Effects of Climate change On MIcrobial Community of Soil in Greenland (COMICS-G)
Global warming in the Arctic is resulting in an overall greening of the environment, with a remarked encroachment of shrub vegetation that is competitively replacing other terrestrial habitats. This may lead to a loss of diversity associated to the environments over competed. However, the main concern is linked to the possible enhanced soil microbial activity due to these phenomena that could lead to the mobilization of pools of organic matter present in arctic soil, that could be released to the atmosphere as greenhouse gasses, thus amplifying warming effects.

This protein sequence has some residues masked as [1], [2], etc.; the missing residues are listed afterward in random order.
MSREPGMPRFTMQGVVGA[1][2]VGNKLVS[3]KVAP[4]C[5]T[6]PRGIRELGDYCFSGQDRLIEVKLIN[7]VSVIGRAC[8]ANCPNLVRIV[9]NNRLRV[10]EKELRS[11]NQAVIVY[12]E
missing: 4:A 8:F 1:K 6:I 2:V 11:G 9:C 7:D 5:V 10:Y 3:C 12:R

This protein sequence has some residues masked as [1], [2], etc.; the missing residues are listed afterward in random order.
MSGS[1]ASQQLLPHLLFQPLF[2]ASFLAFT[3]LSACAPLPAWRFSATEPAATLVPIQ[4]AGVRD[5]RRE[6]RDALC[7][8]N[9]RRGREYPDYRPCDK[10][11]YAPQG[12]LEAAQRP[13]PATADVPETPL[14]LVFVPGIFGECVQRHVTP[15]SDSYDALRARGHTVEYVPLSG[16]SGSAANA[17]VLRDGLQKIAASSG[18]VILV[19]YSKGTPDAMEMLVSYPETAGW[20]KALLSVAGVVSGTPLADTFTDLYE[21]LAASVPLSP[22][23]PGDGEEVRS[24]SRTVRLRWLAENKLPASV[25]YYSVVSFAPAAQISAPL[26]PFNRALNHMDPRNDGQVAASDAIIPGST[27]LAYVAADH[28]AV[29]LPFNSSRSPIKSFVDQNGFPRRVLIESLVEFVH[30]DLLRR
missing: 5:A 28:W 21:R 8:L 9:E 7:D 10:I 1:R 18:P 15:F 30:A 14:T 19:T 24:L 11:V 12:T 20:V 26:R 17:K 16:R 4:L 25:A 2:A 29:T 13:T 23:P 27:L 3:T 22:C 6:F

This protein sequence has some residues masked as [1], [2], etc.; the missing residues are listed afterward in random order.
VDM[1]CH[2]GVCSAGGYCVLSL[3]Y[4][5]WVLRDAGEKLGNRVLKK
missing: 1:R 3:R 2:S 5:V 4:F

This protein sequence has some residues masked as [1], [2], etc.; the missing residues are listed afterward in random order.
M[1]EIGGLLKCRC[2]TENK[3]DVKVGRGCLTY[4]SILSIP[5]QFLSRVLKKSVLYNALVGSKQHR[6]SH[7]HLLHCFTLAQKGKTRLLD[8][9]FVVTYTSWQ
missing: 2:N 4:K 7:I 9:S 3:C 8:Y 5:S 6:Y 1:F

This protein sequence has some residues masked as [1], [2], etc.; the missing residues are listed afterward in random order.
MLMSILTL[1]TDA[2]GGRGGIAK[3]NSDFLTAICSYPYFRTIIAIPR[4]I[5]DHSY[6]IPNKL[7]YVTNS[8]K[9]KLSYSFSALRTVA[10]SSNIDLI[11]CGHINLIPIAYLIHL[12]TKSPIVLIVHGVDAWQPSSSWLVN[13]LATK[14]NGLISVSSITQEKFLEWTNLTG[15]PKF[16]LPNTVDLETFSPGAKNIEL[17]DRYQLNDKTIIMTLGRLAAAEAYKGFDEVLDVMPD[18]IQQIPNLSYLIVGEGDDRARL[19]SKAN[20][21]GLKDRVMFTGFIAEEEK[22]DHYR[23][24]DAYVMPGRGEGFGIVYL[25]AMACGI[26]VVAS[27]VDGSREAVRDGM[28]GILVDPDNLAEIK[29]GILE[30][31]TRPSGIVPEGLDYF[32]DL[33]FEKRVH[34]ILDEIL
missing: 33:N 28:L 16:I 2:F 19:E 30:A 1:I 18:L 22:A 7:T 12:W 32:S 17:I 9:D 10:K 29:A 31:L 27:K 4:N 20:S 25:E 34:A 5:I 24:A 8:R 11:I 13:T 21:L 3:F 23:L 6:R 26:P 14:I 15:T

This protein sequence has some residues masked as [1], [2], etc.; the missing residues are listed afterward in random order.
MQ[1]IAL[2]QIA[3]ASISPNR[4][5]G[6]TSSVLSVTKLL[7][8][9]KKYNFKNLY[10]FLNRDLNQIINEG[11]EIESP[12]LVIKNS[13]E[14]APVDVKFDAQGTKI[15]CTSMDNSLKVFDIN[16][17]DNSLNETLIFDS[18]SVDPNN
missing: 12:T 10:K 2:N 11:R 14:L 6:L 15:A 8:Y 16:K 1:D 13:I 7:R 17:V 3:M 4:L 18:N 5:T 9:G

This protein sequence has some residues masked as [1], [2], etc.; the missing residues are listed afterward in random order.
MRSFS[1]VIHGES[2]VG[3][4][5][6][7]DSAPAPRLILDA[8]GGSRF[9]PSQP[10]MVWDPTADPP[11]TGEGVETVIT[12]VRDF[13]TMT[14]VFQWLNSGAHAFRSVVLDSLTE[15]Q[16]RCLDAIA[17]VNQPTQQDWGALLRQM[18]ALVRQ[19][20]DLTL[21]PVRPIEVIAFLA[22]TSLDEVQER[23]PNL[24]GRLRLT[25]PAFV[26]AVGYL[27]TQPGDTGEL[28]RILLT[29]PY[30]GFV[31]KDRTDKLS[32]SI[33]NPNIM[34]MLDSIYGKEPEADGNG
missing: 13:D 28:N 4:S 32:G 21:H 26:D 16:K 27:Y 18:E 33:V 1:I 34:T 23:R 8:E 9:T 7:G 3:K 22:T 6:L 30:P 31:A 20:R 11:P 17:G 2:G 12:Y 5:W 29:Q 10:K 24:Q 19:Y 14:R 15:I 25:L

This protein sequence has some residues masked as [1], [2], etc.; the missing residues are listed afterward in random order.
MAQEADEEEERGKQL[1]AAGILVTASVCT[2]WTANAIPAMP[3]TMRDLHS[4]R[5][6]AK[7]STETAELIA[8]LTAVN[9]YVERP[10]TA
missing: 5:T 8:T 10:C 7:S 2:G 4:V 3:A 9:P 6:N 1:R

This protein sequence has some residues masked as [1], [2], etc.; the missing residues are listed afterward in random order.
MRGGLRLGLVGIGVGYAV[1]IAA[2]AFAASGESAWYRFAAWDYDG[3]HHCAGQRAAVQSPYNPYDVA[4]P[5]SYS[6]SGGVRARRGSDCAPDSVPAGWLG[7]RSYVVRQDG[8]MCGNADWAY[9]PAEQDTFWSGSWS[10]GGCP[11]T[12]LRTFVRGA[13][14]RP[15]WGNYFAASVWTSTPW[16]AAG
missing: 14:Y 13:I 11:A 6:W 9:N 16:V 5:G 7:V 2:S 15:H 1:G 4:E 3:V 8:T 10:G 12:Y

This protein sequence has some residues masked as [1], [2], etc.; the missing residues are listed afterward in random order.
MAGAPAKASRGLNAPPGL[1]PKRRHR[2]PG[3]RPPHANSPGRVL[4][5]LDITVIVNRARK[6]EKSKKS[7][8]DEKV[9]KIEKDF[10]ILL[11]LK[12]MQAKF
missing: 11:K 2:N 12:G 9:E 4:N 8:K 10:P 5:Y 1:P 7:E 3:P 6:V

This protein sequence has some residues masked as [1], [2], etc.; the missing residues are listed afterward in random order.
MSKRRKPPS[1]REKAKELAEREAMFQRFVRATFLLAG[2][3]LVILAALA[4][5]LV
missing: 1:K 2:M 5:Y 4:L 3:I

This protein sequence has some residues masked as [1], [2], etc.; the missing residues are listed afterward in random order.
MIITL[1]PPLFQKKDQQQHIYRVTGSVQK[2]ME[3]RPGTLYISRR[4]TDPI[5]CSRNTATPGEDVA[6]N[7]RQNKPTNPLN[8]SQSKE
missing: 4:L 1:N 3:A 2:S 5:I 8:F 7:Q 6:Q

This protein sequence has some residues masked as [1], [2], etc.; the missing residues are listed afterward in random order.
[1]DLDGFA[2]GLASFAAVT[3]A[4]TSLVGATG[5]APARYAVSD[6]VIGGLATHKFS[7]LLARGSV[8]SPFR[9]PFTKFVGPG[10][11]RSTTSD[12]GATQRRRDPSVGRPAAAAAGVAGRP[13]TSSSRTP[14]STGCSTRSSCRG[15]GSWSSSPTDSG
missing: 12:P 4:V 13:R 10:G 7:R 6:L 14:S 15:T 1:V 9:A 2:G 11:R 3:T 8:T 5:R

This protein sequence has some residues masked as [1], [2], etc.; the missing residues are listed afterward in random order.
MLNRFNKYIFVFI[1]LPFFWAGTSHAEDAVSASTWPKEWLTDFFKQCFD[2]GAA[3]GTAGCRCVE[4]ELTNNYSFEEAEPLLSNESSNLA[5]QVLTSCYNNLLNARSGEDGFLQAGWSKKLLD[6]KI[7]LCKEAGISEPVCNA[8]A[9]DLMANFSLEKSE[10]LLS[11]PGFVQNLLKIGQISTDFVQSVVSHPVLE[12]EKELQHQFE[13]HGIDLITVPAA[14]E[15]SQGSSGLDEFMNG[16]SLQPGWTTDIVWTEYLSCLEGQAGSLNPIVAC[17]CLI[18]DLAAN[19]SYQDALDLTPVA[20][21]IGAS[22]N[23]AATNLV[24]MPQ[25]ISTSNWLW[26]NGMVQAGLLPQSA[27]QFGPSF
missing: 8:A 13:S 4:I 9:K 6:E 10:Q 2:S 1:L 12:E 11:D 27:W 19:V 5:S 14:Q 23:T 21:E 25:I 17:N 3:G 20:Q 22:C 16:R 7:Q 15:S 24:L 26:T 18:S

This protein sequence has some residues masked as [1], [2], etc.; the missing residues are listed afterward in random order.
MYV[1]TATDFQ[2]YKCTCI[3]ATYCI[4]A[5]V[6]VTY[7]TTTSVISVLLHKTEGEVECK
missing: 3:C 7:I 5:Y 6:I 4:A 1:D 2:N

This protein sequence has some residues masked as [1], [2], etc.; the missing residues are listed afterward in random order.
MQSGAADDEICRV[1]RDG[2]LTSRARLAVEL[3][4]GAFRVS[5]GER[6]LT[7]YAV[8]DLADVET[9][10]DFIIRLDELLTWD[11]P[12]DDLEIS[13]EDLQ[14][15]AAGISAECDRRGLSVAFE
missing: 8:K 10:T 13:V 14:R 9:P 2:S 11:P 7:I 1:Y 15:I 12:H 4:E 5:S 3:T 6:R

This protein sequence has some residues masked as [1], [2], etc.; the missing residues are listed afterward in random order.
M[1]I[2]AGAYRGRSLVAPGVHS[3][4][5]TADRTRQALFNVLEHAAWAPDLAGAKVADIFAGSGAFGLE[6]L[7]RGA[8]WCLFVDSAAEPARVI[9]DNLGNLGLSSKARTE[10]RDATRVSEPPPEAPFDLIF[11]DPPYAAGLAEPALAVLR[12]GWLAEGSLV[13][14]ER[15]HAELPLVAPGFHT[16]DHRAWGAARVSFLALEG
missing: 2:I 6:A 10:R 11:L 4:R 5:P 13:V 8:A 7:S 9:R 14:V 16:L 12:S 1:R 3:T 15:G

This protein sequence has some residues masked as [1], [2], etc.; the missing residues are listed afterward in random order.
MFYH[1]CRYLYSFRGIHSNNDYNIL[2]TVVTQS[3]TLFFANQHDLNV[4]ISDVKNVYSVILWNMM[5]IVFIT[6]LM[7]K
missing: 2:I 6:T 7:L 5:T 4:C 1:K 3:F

The aim of our studies was to characterize soil microbial (both fungi and bacteria) communities in different soil habitats corresponding to an increasing vegetation coverage in West Greenland, to understand how the biodiversity and composition of these communities, would respond to the shrub encroachment. The research activity has been funded by INTERACT under the European Union H2020 Grant Agreement No. 730938 and by the Italian National Research Program (PRIN) project 2015N8F555 (Project title: "Responses of Alpine Sensible Ecosystems to Climate Changes" ReSaCC).